Top House Republican takes credit for new charges against Hunter Biden – live

t5">

Top House Republican takes credit for new charges against Hunter Biden

Besides federal prosecutors, Hunter Biden’s most tenacious nemesis is James Comer, the Republican chair of the House oversight committee, who has been leading the investigation into his overseas business dealings.

Comer has alleged that the Bidens are a “crime family”, even though his months of hearings and inquiries have yet to reveal any evidence that the president benefited from his son or any other family member’s forays overseas.

The oversight committee has been dogged in keeping the focus on Hunter Biden, and earlier this year held a hearing in which two IRS whistleblowers alleged the investigation into his taxes had been slow-walked and mismanaged.

In a statement released yesterday following the announcement of new charges against Biden, Comer said that testimony was crucial in getting the charges filed:

Two brave IRS whistleblowers, Gary Shapley and Joseph Ziegler, placed their careers on the line to blow the whistle on misconduct and politicization in the Hunter Biden criminal investigation. The Department of Justice got caught in its attempt to give Hunter Biden an unprecedented sweetheart plea deal and today’s charges filed against Hunter Biden are the result of Mr. Shapley and Mr. Ziegler’s efforts to ensure all Americans are treated equally under the law. Every American should applaud these men for their courage to expose the truth.

Comer then goes on to say, “The House Oversight Committee’s investigation of the Bidens’ influence peddling schemes reveals how Joe Biden knew about, participated in, and benefitted from his family cashing in on the Biden name.” However, that’s not quite true. The committee has made public lots of evidence about Joe Biden’s financial relationships with Hunter and other family members, but none of it quite adds up to proof of him being enriched by their business activities. Here’s a Washington Post story that shows how some allegedly damaging evidence Comer released is less than it appears.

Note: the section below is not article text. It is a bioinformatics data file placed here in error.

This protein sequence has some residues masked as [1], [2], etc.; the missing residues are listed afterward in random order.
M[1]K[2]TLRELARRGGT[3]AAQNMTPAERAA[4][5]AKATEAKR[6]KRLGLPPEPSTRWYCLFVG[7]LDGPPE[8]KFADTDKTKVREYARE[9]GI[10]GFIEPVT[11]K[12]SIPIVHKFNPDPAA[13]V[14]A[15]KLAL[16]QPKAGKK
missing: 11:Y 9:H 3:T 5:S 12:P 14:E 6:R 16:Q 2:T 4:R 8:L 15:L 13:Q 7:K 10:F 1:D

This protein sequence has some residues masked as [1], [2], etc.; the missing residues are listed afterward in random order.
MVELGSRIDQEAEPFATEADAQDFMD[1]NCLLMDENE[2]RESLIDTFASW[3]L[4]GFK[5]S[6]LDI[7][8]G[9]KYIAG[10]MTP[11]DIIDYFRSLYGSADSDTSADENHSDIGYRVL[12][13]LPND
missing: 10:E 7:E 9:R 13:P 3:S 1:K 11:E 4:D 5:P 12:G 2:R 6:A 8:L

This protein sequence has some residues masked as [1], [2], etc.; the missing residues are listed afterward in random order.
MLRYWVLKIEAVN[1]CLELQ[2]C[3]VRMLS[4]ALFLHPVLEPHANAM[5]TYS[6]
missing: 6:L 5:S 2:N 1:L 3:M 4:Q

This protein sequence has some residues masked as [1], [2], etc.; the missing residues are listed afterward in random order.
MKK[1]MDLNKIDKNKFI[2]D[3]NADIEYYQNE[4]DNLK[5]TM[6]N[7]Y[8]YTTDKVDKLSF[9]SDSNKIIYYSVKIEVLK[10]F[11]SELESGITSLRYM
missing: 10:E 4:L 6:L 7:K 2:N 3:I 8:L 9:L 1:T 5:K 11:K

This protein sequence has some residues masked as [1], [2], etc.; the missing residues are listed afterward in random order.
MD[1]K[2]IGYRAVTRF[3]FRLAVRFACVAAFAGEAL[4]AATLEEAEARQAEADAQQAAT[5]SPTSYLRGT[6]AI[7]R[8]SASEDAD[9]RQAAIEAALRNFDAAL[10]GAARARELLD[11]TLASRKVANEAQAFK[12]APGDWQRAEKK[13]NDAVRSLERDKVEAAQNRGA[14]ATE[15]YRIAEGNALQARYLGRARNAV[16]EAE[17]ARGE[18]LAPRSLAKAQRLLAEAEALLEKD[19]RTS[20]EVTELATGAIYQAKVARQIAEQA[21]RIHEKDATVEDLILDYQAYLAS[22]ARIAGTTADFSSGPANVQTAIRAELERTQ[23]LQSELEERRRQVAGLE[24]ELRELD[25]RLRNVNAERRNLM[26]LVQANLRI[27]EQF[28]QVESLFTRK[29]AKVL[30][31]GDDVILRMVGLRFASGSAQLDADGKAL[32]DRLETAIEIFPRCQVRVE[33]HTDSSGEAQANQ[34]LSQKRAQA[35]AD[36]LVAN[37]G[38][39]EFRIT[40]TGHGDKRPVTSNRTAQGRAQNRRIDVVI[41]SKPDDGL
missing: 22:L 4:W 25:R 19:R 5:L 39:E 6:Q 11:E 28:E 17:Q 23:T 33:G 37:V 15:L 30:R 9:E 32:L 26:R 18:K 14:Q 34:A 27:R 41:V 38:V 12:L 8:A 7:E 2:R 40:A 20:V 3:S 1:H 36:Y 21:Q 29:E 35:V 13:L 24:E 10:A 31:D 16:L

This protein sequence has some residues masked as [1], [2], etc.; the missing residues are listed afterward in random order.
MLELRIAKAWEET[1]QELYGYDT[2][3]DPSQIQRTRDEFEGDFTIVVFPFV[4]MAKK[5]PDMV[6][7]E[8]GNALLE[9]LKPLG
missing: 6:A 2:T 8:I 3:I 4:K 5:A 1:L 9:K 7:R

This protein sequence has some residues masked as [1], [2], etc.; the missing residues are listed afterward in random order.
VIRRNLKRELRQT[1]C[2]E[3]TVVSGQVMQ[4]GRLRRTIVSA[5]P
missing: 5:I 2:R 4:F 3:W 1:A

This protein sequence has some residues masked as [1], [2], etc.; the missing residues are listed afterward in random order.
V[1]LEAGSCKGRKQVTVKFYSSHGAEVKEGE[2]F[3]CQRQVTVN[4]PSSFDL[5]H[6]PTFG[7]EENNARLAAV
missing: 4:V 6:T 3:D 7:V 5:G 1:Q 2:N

The “sweetheart deal” he speaks of was a plea agreement Biden’s attorneys briefly reached with prosecutors, which collapsed unexpectedly in a July court hearing, leading to his indictment. Here’s more on that, from the Guardian’s Joan E Greve:

Key events

The day so far

Hunter Biden’s legal trouble deepened after prosecutors filed new tax charges against him. In an interview with the musician Moby, the president’s son said the GOP is “trying to kill me” to undermine Joe Biden’s presidency, while James Comer, the Republican chair of the House oversight committee, claimed his panel’s work led to the new charges. The president, meanwhile, had nothing to say about the latest developments in the prosecution, instead cheering better-than-expected employment data and announcing new investments in high-speed rail.

Here’s what else is going on:

  • Hunter Biden’s attorney said the latest charges against his client were the result of “Republican pressure”.

  • The rightwing House Freedom Caucus demanded Congress approve hardline immigration policies that Democrats oppose in exchange for more Ukraine aid.

  • Joe Biden’s approval ratings have hit a record low, poll aggregator FiveThirtyEight reports.

The infrastructure act was passed in 2021 with a combination of Democratic and Republican votes, during a period when Congress was a much more functional place than it is today.

Things sure have changed, particularly after the GOP took control of the House in last year’s midterm elections. The Republicans made clear they would not go along with the Biden administration’s plans, and though they have spent a substantial time fighting amongst themselves, they are currently fairly united in opposing an attempt by Joe Biden to win approval of a security package for Israel and Ukraine’s military, and the southern border with Mexico.